Reporting Procedure as to Concealed Income and Property (full article)
By: Attorney Alon Samuel
In early September 2014 the Israel Tax Authority published a new procedure, designated to allow citizens and residents of Israel, who did not report certain types of income in recent years, to now report them making a late tax payment but avoiding any penalty. The procedure was designed, among others, to provide an avenue for citizens who have had income from bank accounts abroad but did not report it at that locale, or who have had income from apartments rental in Israel or abroad, income from the sale of assets inherited abroad and the like, all of which went unreported.
According to the procedure (it is entitled, "Voluntary Disclosure"), two reporting avenues are available:
The first one, relates to accountholders with unreported income from foreign bank accounts, holding up to NIS2,000,000, provided that the unreported tax does not exceed NIS500,000. Such account holders may submit either an initial or amended return to the Tax Assessor and pay the accumulated tax due without any penalty, moreover, they will not be subjected will criminal prosecution.
Holders of unreported foreign bank accounts with over NIS2,000,000 may, using the services of either an attorney or a CPA, commence negotiations with the tax authorities, initially without disclosing their identity. In the event that a tax payment is agreed upon, the taxpayer identity will be revealed and an agreement will be had, granting the latter immunity from criminal prosecution.
It should be pointed out that in the process of exposure (of the taxpayer's identity), if it turns out that, before approaching the tax authorities, the taxpayer was already the subject of an on-going investigation, no agreement may be entered with the latter and such taxpayer will not be eligible for the benefits offered by the new procedure.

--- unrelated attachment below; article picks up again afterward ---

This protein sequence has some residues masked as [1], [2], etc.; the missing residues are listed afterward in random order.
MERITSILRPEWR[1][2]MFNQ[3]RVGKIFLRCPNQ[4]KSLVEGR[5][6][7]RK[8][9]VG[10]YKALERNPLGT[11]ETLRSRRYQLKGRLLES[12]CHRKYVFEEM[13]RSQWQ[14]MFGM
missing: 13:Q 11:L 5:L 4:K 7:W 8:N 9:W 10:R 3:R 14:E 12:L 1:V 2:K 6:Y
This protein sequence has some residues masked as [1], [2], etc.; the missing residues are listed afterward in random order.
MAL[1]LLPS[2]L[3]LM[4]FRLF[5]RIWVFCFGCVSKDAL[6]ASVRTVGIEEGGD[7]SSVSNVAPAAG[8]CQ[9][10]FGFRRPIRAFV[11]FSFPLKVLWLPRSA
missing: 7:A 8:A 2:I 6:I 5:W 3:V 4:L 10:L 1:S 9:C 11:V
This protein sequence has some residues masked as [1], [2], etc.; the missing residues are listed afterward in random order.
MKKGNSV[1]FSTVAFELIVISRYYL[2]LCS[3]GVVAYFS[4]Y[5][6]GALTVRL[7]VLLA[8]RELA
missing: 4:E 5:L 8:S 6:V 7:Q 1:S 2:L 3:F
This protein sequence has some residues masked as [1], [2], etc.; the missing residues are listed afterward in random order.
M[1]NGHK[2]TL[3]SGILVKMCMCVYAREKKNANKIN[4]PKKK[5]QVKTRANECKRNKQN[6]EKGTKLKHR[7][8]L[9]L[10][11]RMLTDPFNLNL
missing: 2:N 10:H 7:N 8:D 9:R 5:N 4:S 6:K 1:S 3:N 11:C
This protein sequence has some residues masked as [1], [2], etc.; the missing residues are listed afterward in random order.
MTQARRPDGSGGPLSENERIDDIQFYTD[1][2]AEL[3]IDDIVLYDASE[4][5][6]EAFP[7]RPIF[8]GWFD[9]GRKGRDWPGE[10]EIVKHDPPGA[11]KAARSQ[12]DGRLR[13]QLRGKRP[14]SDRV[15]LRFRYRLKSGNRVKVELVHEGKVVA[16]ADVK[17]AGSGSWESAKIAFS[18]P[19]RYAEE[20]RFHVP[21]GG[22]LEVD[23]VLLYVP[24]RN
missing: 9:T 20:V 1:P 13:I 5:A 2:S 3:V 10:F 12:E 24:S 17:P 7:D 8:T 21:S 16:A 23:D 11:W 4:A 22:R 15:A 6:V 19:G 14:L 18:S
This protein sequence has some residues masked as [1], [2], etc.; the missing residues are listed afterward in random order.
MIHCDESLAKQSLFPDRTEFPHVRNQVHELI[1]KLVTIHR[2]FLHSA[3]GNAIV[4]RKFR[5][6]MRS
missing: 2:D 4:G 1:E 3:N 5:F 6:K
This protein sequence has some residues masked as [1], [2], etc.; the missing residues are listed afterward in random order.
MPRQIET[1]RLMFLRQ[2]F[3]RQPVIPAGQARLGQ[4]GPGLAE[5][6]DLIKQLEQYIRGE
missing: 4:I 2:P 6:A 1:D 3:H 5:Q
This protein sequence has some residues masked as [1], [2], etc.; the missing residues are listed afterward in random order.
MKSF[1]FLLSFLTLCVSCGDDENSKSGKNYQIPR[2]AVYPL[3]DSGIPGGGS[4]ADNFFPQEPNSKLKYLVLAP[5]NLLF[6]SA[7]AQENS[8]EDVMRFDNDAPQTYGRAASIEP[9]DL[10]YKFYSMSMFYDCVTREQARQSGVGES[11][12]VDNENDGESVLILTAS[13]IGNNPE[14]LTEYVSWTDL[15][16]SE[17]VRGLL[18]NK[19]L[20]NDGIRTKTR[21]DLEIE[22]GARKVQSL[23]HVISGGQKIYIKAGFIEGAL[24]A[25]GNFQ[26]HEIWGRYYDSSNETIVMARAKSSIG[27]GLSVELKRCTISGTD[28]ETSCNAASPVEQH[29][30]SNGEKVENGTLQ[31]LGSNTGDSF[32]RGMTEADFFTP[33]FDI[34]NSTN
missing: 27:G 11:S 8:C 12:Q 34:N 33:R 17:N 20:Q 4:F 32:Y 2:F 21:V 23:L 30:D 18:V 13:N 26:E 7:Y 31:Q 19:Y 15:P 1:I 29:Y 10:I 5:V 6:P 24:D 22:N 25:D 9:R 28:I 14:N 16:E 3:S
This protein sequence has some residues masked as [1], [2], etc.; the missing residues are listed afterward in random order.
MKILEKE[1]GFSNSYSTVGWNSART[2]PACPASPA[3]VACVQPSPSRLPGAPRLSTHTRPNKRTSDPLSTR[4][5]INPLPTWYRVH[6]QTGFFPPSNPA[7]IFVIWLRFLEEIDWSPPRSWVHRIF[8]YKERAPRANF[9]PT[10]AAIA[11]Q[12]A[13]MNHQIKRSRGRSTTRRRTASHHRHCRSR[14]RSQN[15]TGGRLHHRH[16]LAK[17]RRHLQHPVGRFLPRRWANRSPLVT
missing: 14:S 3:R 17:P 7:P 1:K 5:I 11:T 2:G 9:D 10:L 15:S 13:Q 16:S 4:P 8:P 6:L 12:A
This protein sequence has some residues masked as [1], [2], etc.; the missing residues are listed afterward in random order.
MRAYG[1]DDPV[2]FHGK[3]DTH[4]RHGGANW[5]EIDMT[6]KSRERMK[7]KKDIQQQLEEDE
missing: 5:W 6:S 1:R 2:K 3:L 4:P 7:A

In recent years erosion in global banking secrecy provided accountholders outside their home countries has grown, while increasing cooperation among authorities in different countries is evident. OECD countries, Israel included, have signed a number of conventions that allow the exchange of information and mandate the disclosure of data about assets and bank accounts of foreign nationals, whether such disclosure is done in a routine exchange or in response to a particular request made through the courts.
Consequently, countries such as Switzerland, Singapore and Uruguay, who were known as tax shelters with a high level of bank secrecy, have greatly increased, through legislative means and attendant flexibility (concerning disclosure) thus allowing a much greater degree of information disclosure to tax authorities in other countries.
Since this is a global trend of growing collaboration among countries, we consider the new procedure of the Israel Tax Authority an opportunity to settle the matter of unreported income and assets, while ensuring non-criminal prosecution and no payment of any fines or penalties.
In recent years our office has dealt with quite a few cases where voluntary disclosure proceedings were employed. During the past two years these were not anonymous and did not allow a simple settlement of relatively minor incidents of failure to report income. We will be happy to counsel those who agonize about such matters, and also advise clients who want to "come clean," either in order to serve their own interest or that of their children and grandchildren.
The matter of reporting undeclared property or income has assumed greater urgency due to the fact that a bill was brought before the Knesset, one that would define failure to report income as a money laundering offense, which, in turn, allows rather severe punishment, including, pre-trial forfeiture of property and funds and the levying of heavy fines.
Accordingly, handling the settlement of undeclared property or unreported income now, with a consequent inclusion thereof in the individual's known assets, could serve to save one serious headaches in the future -- as in the proverbial ounce of prevention approach .
We would like to stress that the foregoing information is provided as service in general and is in no way intended as a substitute for detailed legal advice necessary prior to undertaking any activity whether in the area of voluntary disclosure of income or property to the authorities.